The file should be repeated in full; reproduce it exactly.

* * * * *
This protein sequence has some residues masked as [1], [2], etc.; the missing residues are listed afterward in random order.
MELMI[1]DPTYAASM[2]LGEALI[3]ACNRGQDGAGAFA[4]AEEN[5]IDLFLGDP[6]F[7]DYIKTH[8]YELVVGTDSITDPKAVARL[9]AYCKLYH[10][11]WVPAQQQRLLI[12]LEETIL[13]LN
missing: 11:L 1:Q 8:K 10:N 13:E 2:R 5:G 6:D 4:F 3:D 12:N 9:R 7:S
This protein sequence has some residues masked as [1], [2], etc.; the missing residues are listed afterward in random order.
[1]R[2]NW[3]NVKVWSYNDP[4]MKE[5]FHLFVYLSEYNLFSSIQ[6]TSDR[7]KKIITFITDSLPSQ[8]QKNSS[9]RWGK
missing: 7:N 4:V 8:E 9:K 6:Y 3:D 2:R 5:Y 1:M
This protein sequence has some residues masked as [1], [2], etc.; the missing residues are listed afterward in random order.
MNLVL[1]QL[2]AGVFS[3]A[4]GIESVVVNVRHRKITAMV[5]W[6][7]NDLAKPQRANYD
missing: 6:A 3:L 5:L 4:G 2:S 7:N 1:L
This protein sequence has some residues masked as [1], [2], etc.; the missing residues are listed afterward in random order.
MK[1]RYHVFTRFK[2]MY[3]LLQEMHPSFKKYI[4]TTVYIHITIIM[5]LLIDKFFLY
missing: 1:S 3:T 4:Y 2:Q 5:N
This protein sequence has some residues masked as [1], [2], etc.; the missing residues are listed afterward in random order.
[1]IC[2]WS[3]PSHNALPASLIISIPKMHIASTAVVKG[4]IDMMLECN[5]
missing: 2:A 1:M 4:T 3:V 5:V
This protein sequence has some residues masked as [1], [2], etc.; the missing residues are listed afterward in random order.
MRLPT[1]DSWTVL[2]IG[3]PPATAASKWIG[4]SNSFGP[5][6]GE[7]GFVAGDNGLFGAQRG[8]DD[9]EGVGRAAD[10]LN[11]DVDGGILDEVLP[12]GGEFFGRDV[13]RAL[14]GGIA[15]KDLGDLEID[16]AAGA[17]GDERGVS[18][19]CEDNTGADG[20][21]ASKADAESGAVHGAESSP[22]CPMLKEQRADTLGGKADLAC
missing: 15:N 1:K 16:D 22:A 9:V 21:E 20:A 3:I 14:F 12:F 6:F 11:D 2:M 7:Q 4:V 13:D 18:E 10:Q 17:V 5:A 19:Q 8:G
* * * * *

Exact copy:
This protein sequence has some residues masked as [1], [2], etc.; the missing residues are listed afterward in random order.
MELMI[1]DPTYAASM[2]LGEALI[3]ACNRGQDGAGAFA[4]AEEN[5]IDLFLGDP[6]F[7]DYIKTH[8]YELVVGTDSITDPKAVARL[9]AYCKLYH[10][11]WVPAQQQRLLI[12]LEETIL[13]LN
missing: 11:L 1:Q 8:K 10:N 13:E 2:R 5:G 6:D 4:F 3:D 12:N 9:R 7:S
This protein sequence has some residues masked as [1], [2], etc.; the missing residues are listed afterward in random order.
[1]R[2]NW[3]NVKVWSYNDP[4]MKE[5]FHLFVYLSEYNLFSSIQ[6]TSDR[7]KKIITFITDSLPSQ[8]QKNSS[9]RWGK
missing: 7:N 4:V 8:E 9:K 6:Y 3:D 2:R 5:Y 1:M
This protein sequence has some residues masked as [1], [2], etc.; the missing residues are listed afterward in random order.
MNLVL[1]QL[2]AGVFS[3]A[4]GIESVVVNVRHRKITAMV[5]W[6][7]NDLAKPQRANYD
missing: 6:A 3:L 5:L 4:G 2:S 7:N 1:L
This protein sequence has some residues masked as [1], [2], etc.; the missing residues are listed afterward in random order.
MK[1]RYHVFTRFK[2]MY[3]LLQEMHPSFKKYI[4]TTVYIHITIIM[5]LLIDKFFLY
missing: 1:S 3:T 4:Y 2:Q 5:N
This protein sequence has some residues masked as [1], [2], etc.; the missing residues are listed afterward in random order.
[1]IC[2]WS[3]PSHNALPASLIISIPKMHIASTAVVKG[4]IDMMLECN[5]
missing: 2:A 1:M 4:T 3:V 5:V
This protein sequence has some residues masked as [1], [2], etc.; the missing residues are listed afterward in random order.
MRLPT[1]DSWTVL[2]IG[3]PPATAASKWIG[4]SNSFGP[5][6]GE[7]GFVAGDNGLFGAQRG[8]DD[9]EGVGRAAD[10]LN[11]DVDGGILDEVLP[12]GGEFFGRDV[13]RAL[14]GGIA[15]KDLGDLEID[16]AAGA[17]GDERGVS[18][19]CEDNTGADG[20][21]ASKADAESGAVHGAESSP[22]CPMLKEQRADTLGGKADLAC
missing: 15:N 1:K 16:D 22:A 9:V 21:E 20:A 3:I 14:F 12:F 6:F 11:D 2:M 7:Q 4:V 13:D 18:E 10:Q 17:V 5:A 19:Q 8:G